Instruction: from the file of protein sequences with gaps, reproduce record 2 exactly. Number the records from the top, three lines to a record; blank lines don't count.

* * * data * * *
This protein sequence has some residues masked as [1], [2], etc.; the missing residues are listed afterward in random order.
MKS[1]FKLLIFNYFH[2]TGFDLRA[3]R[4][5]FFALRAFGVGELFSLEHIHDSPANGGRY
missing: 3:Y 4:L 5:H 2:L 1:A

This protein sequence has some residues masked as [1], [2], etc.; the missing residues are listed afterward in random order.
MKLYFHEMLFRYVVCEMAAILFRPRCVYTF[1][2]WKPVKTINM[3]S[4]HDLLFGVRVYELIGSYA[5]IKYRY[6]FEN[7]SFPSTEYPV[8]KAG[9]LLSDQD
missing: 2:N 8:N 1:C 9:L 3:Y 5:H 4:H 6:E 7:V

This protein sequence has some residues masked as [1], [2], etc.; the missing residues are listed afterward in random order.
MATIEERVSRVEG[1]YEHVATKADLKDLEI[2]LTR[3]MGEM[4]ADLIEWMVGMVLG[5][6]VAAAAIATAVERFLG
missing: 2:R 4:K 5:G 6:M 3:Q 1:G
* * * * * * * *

This protein sequence has some residues masked as [1], [2], etc.; the missing residues are listed afterward in random order.
MKLYFHEMLFRYVVCEMAAILFRPRCVYTF[1][2]WKPVKTINM[3]S[4]HDLLFGVRVYELIGSYA[5]IKYRY[6]FEN[7]SFPSTEYPV[8]KAG[9]LLSDQD
missing: 2:N 8:N 1:C 9:L 3:Y 5:H 4:H 6:E 7:V